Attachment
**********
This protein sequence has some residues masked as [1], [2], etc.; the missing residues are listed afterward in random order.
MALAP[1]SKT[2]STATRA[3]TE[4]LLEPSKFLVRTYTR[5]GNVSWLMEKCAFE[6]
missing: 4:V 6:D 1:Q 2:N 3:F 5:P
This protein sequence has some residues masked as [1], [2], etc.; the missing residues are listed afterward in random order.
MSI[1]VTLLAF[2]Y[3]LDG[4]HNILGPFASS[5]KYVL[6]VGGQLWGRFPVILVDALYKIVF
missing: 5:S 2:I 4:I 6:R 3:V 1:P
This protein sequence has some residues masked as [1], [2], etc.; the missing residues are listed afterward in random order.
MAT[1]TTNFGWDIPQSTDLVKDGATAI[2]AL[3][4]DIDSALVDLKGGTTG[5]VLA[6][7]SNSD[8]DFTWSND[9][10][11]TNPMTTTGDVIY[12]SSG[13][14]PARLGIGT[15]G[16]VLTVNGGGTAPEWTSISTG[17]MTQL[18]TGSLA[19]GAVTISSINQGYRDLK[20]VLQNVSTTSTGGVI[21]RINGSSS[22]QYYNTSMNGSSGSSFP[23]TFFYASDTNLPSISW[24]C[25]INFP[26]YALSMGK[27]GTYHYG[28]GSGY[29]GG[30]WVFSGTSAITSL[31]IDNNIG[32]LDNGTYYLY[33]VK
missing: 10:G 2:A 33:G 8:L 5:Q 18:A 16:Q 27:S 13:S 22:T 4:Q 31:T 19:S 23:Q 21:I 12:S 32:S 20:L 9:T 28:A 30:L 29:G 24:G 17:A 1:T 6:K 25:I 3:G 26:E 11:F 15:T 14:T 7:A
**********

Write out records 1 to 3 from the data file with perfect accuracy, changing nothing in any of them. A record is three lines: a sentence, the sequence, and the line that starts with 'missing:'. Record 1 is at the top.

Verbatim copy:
This protein sequence has some residues masked as [1], [2], etc.; the missing residues are listed afterward in random order.
MALAP[1]SKT[2]STATRA[3]TE[4]LLEPSKFLVRTYTR[5]GNVSWLMEKCAFE[6]
missing: 4:V 6:D 1:Q 2:N 3:F 5:P
This protein sequence has some residues masked as [1], [2], etc.; the missing residues are listed afterward in random order.
MSI[1]VTLLAF[2]Y[3]LDG[4]HNILGPFASS[5]KYVL[6]VGGQLWGRFPVILVDALYKIVF
missing: 5:S 2:I 4:I 6:R 3:V 1:P
This protein sequence has some residues masked as [1], [2], etc.; the missing residues are listed afterward in random order.
MAT[1]TTNFGWDIPQSTDLVKDGATAI[2]AL[3][4]DIDSALVDLKGGTTG[5]VLA[6][7]SNSD[8]DFTWSND[9][10][11]TNPMTTTGDVIY[12]SSG[13][14]PARLGIGT[15]G[16]VLTVNGGGTAPEWTSISTG[17]MTQL[18]TGSLA[19]GAVTISSINQGYRDLK[20]VLQNVSTTSTGGVI[21]RINGSSS[22]QYYNTSMNGSSGSSFP[23]TFFYASDTNLPSISW[24]C[25]INFP[26]YALSMGK[27]GTYHYG[28]GSGY[29]GG[30]WVFSGTSAITSL[31]IDNNIG[32]LDNGTYYLY[33]VK
missing: 10:G 2:A 33:G 8:L 5:Q 18:A 16:Q 27:S 13:S 22:T 4:Q 31:T 19:S 23:Q 21:I 12:S 32:S 20:L 9:T 28:A 30:L 29:G 24:G 17:A 1:T 6:K 25:I 3:G 26:E 11:F 15:T 14:T 7:A